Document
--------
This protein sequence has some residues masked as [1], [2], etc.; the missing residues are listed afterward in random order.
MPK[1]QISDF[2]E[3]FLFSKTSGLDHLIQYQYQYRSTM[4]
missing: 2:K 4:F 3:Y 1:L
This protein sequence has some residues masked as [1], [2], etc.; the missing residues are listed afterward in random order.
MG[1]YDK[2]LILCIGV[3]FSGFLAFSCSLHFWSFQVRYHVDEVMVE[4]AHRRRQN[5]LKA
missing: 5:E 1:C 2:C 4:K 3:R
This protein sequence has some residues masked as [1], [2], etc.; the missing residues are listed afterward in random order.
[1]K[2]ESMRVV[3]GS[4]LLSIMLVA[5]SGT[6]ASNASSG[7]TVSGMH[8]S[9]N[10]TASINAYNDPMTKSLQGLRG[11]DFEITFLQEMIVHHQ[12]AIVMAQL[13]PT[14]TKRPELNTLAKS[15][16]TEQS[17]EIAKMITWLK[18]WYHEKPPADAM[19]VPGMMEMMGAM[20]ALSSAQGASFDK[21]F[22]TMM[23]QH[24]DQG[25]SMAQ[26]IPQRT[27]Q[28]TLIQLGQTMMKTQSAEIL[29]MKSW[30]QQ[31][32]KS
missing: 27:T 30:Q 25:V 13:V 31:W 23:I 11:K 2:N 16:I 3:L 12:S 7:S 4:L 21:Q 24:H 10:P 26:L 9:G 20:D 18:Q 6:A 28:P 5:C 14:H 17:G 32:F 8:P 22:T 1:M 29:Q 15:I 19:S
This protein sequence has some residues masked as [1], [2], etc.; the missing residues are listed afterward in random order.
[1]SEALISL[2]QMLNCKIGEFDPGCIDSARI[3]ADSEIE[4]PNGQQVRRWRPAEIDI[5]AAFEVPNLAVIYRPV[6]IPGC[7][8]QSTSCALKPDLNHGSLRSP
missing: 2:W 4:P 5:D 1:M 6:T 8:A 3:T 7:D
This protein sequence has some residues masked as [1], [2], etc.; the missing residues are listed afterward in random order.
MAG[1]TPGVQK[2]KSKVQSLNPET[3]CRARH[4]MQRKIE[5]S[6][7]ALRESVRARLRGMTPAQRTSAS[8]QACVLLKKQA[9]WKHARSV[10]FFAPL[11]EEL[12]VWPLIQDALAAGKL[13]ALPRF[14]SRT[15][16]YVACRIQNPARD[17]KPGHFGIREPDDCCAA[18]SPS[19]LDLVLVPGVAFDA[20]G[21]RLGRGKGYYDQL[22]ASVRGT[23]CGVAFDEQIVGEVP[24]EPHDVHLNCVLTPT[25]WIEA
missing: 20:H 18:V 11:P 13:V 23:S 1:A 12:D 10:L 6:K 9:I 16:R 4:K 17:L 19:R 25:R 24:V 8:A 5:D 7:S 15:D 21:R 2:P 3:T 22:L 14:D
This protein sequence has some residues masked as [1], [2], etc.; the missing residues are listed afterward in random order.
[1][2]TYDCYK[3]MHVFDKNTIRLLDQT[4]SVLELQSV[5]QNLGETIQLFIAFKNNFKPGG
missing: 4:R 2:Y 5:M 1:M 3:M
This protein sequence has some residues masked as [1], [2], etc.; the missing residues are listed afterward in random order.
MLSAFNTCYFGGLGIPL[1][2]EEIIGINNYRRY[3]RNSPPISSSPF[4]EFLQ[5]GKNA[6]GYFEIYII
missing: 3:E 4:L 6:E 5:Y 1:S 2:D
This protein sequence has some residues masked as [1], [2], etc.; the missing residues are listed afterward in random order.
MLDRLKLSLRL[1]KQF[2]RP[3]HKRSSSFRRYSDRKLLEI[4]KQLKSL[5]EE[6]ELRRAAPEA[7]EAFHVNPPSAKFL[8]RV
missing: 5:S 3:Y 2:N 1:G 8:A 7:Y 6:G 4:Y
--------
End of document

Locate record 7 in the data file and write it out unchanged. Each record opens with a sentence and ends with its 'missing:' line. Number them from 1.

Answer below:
This protein sequence has some residues masked as [1], [2], etc.; the missing residues are listed afterward in random order.
MLSAFNTCYFGGLGIPL[1][2]EEIIGINNYRRY[3]RNSPPISSSPF[4]EFLQ[5]GKNA[6]GYFEIYII
missing: 3:E 4:L 6:E 5:Y 1:S 2:D